"Children, why don't you take Molly to the playroom?" Aunt Fanny said, "And Richard, send for Claire, she would do better to take George" Uncle John said, chuckling as the young boy continued to gurgle at his faces. "Yes father" Richard replied, leading me out of the room and shutting the door.
"So Molly," Georgianna began, "How do you like our home?" I smiled slightly, "It is grand, much bigger than I am used to though. I feel as if I will get lost" I confessed. Georgianna laughed, "Lost? No, for the first few days, or even weeks, you will have one of us around with you." she said, William interjected, "That is, until you get acquainted with the place." he said, opening a door and leading us in.
I could not have imagined how it would have looked, we had no playroom at home. We had the library, which we could only enter if we were quiet. For the library was Papa's room, where he did his business. He was the reason that I absolutely loved books. I could see that the playroom had its share of books, the library, I decided, must be enormous. I would have to ask permission to see it.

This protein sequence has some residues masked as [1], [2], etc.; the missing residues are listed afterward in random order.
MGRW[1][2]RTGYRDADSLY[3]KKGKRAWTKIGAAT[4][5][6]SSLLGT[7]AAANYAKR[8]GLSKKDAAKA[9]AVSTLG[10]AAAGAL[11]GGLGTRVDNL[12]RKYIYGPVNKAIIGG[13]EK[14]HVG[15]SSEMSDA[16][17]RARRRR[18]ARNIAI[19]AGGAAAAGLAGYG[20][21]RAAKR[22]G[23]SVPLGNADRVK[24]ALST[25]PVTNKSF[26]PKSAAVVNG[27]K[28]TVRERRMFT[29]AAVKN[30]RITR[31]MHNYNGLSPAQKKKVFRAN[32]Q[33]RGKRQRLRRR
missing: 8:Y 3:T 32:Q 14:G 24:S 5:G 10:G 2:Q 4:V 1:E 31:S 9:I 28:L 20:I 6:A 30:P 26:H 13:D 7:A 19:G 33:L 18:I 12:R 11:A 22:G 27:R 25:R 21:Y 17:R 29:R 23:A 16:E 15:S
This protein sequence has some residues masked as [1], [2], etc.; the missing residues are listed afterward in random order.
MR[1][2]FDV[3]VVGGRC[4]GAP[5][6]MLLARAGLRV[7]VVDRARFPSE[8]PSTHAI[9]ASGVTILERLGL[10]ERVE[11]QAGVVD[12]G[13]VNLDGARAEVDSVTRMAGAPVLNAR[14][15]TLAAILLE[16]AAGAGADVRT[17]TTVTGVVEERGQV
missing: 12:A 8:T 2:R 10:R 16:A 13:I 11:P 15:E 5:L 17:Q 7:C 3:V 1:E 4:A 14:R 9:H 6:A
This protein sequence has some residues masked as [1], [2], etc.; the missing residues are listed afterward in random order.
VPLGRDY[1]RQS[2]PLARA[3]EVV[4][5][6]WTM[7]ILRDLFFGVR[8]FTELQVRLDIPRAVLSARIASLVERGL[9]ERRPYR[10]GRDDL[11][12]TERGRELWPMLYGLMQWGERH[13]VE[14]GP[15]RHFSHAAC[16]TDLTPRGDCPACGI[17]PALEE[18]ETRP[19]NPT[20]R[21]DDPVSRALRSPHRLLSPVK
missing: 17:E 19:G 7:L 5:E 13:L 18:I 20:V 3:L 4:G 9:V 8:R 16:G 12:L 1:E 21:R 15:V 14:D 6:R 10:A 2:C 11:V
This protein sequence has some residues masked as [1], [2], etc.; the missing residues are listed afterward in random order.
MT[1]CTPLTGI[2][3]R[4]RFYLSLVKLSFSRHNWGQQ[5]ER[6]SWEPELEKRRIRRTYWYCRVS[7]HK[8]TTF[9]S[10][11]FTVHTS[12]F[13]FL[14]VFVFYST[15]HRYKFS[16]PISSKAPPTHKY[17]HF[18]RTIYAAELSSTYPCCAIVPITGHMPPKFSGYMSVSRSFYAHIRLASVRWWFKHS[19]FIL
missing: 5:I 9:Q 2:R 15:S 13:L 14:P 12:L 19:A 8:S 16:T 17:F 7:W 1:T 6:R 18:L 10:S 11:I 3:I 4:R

"Well?" William asked, I had not said a word since I entered the room. "It is magnificent" I said, my brown eyes were large, I was sure. William and Georgianna simply laughed, "Yes, we can see that" William teased, then telling me of all the things which happened here. All the jokes on the instructors. Georgianna told me of all the various subject which we would study under Ms Gold, the governess.
"We're going to be just like sisters." Georgianna declared, threading her arm with mine. I smiled, I had a family again.